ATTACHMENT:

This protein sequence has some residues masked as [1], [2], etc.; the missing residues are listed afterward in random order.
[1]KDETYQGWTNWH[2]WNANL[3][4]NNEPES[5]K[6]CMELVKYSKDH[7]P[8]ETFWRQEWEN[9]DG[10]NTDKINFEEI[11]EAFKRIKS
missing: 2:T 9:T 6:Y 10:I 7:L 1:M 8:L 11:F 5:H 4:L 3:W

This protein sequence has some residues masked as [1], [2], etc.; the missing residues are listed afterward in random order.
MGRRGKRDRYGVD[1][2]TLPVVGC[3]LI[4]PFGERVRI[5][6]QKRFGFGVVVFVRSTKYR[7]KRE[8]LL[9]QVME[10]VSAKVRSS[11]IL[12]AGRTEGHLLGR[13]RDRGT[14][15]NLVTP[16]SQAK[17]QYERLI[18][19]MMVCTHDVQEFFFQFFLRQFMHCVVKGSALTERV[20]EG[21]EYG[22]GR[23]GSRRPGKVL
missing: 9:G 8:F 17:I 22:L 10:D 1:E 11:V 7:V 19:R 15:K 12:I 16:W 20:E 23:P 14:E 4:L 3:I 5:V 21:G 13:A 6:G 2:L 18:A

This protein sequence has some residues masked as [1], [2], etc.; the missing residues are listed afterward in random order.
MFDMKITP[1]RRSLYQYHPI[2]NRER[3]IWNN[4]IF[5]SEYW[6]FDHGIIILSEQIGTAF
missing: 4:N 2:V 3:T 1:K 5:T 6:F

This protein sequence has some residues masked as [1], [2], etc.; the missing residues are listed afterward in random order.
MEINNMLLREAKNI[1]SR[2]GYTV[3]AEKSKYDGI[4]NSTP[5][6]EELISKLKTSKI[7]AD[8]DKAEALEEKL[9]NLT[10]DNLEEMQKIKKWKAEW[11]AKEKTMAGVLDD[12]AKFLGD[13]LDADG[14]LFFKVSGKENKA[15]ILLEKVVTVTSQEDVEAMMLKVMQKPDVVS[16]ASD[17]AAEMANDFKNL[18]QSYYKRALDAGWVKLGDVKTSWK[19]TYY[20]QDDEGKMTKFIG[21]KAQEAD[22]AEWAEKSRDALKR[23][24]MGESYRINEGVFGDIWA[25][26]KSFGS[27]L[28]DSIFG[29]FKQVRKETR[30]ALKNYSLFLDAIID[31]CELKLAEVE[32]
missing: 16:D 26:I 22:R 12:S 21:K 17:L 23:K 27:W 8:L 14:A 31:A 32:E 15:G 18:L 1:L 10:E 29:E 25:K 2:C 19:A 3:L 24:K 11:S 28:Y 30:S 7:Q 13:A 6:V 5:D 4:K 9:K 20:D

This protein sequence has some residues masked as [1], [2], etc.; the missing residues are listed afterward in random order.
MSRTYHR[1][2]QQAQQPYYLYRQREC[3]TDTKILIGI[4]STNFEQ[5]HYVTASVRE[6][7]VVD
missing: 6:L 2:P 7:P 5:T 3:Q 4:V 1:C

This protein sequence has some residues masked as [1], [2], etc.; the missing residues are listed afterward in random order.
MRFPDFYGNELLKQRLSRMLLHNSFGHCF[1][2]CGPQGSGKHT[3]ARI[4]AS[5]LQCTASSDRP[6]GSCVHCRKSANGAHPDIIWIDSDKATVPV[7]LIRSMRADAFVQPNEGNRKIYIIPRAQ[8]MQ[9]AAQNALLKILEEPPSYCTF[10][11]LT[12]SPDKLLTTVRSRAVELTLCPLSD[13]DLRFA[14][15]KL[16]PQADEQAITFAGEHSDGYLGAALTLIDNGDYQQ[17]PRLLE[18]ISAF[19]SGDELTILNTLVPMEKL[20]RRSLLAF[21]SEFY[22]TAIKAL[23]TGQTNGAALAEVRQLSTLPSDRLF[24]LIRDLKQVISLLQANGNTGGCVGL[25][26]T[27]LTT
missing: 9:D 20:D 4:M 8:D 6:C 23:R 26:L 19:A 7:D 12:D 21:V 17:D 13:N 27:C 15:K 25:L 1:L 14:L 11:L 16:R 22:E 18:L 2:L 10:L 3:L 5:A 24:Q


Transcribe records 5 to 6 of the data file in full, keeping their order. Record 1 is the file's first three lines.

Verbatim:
This protein sequence has some residues masked as [1], [2], etc.; the missing residues are listed afterward in random order.
MSRTYHR[1][2]QQAQQPYYLYRQREC[3]TDTKILIGI[4]STNFEQ[5]HYVTASVRE[6][7]VVD
missing: 6:L 2:P 7:P 5:T 3:Q 4:V 1:C

This protein sequence has some residues masked as [1], [2], etc.; the missing residues are listed afterward in random order.
MRFPDFYGNELLKQRLSRMLLHNSFGHCF[1][2]CGPQGSGKHT[3]ARI[4]AS[5]LQCTASSDRP[6]GSCVHCRKSANGAHPDIIWIDSDKATVPV[7]LIRSMRADAFVQPNEGNRKIYIIPRAQ[8]MQ[9]AAQNALLKILEEPPSYCTF[10][11]LT[12]SPDKLLTTVRSRAVELTLCPLSD[13]DLRFA[14][15]KL[16]PQADEQAITFAGEHSDGYLGAALTLIDNGDYQQ[17]PRLLE[18]ISAF[19]SGDELTILNTLVPMEKL[20]RRSLLAF[21]SEFY[22]TAIKAL[23]TGQTNGAALAEVRQLSTLPSDRLF[24]LIRDLKQVISLLQANGNTGGCVGL[25][26]T[27]LTT
missing: 9:D 20:D 4:M 8:D 6:C 23:R 26:L 19:A 7:D 12:D 21:V 17:D 13:N 27:C 15:K 25:L 1:L 14:L 11:L 16:R 22:E 18:L 2:L 10:L 3:L 5:A 24:Q